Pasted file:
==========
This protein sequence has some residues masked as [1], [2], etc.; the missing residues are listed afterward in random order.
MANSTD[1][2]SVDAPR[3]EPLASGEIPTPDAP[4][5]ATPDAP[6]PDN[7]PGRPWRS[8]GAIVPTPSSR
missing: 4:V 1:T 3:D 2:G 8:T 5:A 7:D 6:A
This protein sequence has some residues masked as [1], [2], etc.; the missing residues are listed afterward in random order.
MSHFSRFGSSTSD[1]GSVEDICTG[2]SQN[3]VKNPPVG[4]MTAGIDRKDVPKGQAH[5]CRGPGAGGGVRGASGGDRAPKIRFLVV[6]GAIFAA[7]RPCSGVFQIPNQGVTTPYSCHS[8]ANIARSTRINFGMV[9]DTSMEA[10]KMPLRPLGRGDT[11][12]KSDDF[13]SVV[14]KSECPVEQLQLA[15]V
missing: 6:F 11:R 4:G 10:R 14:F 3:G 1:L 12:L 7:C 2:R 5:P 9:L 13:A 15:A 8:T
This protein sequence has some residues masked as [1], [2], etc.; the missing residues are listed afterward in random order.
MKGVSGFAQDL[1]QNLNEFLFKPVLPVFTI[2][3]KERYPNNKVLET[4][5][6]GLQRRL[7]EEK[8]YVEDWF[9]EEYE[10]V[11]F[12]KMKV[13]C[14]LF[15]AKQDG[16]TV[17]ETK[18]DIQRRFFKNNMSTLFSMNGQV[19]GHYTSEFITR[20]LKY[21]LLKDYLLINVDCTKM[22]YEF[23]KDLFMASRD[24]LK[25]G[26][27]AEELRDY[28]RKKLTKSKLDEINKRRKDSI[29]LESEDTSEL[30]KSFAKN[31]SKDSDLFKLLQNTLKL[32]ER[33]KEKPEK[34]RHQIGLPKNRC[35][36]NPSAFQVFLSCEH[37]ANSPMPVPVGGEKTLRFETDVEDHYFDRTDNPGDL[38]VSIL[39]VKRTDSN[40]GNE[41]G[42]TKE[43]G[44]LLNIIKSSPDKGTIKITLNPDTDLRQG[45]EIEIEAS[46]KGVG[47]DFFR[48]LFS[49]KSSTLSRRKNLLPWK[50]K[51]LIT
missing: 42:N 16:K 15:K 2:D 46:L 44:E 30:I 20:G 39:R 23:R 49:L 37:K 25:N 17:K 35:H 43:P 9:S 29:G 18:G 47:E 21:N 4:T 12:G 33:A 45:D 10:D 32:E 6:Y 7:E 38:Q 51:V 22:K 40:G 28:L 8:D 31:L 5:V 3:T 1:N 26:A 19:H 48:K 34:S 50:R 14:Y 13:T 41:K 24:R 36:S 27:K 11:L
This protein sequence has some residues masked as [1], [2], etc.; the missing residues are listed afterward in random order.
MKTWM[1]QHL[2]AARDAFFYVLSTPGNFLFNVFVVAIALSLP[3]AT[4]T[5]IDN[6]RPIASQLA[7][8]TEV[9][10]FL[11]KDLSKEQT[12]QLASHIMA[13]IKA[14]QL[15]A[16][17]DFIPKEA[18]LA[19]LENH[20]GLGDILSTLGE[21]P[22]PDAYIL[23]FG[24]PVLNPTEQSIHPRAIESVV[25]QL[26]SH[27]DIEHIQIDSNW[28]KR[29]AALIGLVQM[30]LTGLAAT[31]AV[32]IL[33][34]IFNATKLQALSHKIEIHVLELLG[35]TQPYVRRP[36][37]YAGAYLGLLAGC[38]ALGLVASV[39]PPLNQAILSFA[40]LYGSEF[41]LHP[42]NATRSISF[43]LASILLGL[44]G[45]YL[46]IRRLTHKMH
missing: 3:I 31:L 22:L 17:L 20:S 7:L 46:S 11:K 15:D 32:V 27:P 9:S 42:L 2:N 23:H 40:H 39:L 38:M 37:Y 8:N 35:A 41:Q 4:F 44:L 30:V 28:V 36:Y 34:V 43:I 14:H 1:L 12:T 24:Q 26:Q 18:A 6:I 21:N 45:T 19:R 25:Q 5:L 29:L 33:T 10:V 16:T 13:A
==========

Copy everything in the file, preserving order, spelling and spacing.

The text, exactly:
This protein sequence has some residues masked as [1], [2], etc.; the missing residues are listed afterward in random order.
MANSTD[1][2]SVDAPR[3]EPLASGEIPTPDAP[4][5]ATPDAP[6]PDN[7]PGRPWRS[8]GAIVPTPSSR
missing: 4:V 1:T 3:D 2:G 8:T 5:A 7:D 6:A
This protein sequence has some residues masked as [1], [2], etc.; the missing residues are listed afterward in random order.
MSHFSRFGSSTSD[1]GSVEDICTG[2]SQN[3]VKNPPVG[4]MTAGIDRKDVPKGQAH[5]CRGPGAGGGVRGASGGDRAPKIRFLVV[6]GAIFAA[7]RPCSGVFQIPNQGVTTPYSCHS[8]ANIARSTRINFGMV[9]DTSMEA[10]KMPLRPLGRGDT[11][12]KSDDF[13]SVV[14]KSECPVEQLQLA[15]V
missing: 6:F 11:R 4:G 10:R 14:F 3:G 1:L 12:L 7:C 2:R 5:P 9:L 13:A 15:A 8:T
This protein sequence has some residues masked as [1], [2], etc.; the missing residues are listed afterward in random order.
MKGVSGFAQDL[1]QNLNEFLFKPVLPVFTI[2][3]KERYPNNKVLET[4][5][6]GLQRRL[7]EEK[8]YVEDWF[9]EEYE[10]V[11]F[12]KMKV[13]C[14]LF[15]AKQDG[16]TV[17]ETK[18]DIQRRFFKNNMSTLFSMNGQV[19]GHYTSEFITR[20]LKY[21]LLKDYLLINVDCTKM[22]YEF[23]KDLFMASRD[24]LK[25]G[26][27]AEELRDY[28]RKKLTKSKLDEINKRRKDSI[29]LESEDTSEL[30]KSFAKN[31]SKDSDLFKLLQNTLKL[32]ER[33]KEKPEK[34]RHQIGLPKNRC[35][36]NPSAFQVFLSCEH[37]ANSPMPVPVGGEKTLRFETDVEDHYFDRTDNPGDL[38]VSIL[39]VKRTDSN[40]GNE[41]G[42]TKE[43]G[44]LLNIIKSSPDKGTIKITLNPDTDLRQG[45]EIEIEAS[46]KGVG[47]DFFR[48]LFS[49]KSSTLSRRKNLLPWK[50]K[51]LIT
missing: 42:N 16:K 15:K 2:D 46:L 44:E 30:I 20:G 39:R 23:R 49:L 37:K 25:N 17:K 35:H 43:P 9:S 29:G 18:G 47:E 21:N 4:T 12:G 33:A 45:D 10:D 32:E 6:Y 7:E 38:Q 51:V 22:K 40:G 28:L 8:D 31:L 5:V 3:T 1:N 26:A 19:H 48:K 34:S 50:R 14:Y 13:T 41:K 24:R 36:S 27:K 11:L
This protein sequence has some residues masked as [1], [2], etc.; the missing residues are listed afterward in random order.
MKTWM[1]QHL[2]AARDAFFYVLSTPGNFLFNVFVVAIALSLP[3]AT[4]T[5]IDN[6]RPIASQLA[7][8]TEV[9][10]FL[11]KDLSKEQT[12]QLASHIMA[13]IKA[14]QL[15]A[16][17]DFIPKEA[18]LA[19]LENH[20]GLGDILSTLGE[21]P[22]PDAYIL[23]FG[24]PVLNPTEQSIHPRAIESVV[25]QL[26]SH[27]DIEHIQIDSNW[28]KR[29]AALIGLVQM[30]LTGLAAT[31]AV[32]IL[33][34]IFNATKLQALSHKIEIHVLELLG[35]TQPYVRRP[36][37]YAGAYLGLLAGC[38]ALGLVASV[39]PPLNQAILSFA[40]LYGSEF[41]LHP[42]NATRSISF[43]LASILLGL[44]G[45]YL[46]IRRLTHKMH
missing: 3:I 31:L 22:L 17:L 20:S 7:L 46:S 11:K 15:D 32:V 27:P 9:S 42:L 2:N 23:H 40:H 39:L 38:M 37:Y 8:N 35:A 41:Q 4:F 44:L 30:V 28:V 36:Y 34:V 43:I 14:H 1:L 12:T 24:Q 26:Q 18:A 6:I 21:N 45:T 19:R 25:Q 5:L 29:L 33:T 10:V 16:T 13:A